Again, Riis draws on the anecdotes and experience of others familiar with these areas, including the police, in gathering evidence for his arguments. He then places such quantitative evidence (here the prevalence of crime on Cherry Street) in the background, asking his readers to see this area with him on an experiential basis, but also equipped with more objective knowledge.
Riis recounts how ten women and children died from a fire in one of the Madison Street tenements (he points to that street): the fire escapes had been inaccessible. A few neighbors had acted heroically in saving people’s lives, and Riis ask us to remember such everyday, oft-forgotten heroism.
Riis invites us across the boundary of the Seventh Ward, past Penitentiary Row, a block of Cherry Street tenements. These have recently been filled by Jews, all peddlers and tailors who silently bear insults about their eagerness to buy up real estate. Riis points to a pleasure party passing by on an ash-cart, stopping in front of an old building called “the Ship,” though no one knows why it bears that name.
Riis pays careful attention to the ethnic makeup of each neighborhood and housing block, here relying on a common stereotype that accused Jews of being greedy and miserly. He also takes on the role of the tourist guide, simply asking his readers to observe and notice alongside him.
Riis suggests we stop inside one of the ubiquitous saloons adjoining the tenements. He asks his readers to be careful in the dark hall lest they stumble over children playing. He passes by a set of sinks, shared by all the residents, and listens to a hacking cough on the other side of a wall. Before the end of the day the coughing child, sick with measles, will be dead. The mother tells Riis about it, as her husband says bitterly that they shouldn’t complain if they couldn’t afford to keep the baby anyway.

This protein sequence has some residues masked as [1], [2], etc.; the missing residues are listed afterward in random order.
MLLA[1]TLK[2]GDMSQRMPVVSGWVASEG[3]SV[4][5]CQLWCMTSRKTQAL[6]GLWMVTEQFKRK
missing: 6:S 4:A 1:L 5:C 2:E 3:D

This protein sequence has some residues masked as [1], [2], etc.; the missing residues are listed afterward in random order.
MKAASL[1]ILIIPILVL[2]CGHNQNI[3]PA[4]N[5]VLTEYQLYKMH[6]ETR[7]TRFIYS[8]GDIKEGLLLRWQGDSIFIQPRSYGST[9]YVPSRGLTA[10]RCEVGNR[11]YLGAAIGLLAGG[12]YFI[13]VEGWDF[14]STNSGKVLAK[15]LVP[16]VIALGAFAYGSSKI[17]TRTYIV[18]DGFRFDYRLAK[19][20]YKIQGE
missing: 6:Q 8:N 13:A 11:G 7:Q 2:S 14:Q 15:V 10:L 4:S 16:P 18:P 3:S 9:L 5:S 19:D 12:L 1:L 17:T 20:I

Riis’s visual language works to create a conceit of immersive experience on the part of the reader, who can imagine navigating through the dark hall of the tenement while led by a confident guide who knows what to look for. Again, the ability of Riis to move in and out of such spaces is contrasted with the desperation of this family.
Riis asks us to step over a child huddled by the fire escape and outside, past the gap between brick walls (the “yard) and into the rear tenement, which is even darker and smaller. He points out one room that’s neater than others, with a woman at the wash-tub who apologizes for the state of the place. The smell of hot soapsuds mingles with that of boiling cabbage and rags. Every day is wash day here, since the residents own so few clothes.
Riis’s warnings to the imagined reader accompanying him are also meant to underline the acute levels of deprivation suffered by families here, from children who seem to be on their own to hard-working women constantly toiling just so that their families can have clean clothes to wear.
Riis wonders how these people might answer the question “Is life worth living?”, were they to be asked. He recounts a few examples of especially desperate lodging situations, including a case in which the mother tried to kill herself from jumping out the window. Riis’s “optimistic friend” argues that philosophy finds a natural place in the tenements, where people don’t take death as hard.
Riis ironically refers to a question that a wealthy philosophical society in New York might discuss over a lavish meal. His anecdote of suicide is meant as a dramatic rebuttal to his friend’s upbeat argument about stoic philosophical attitudes in the tenements.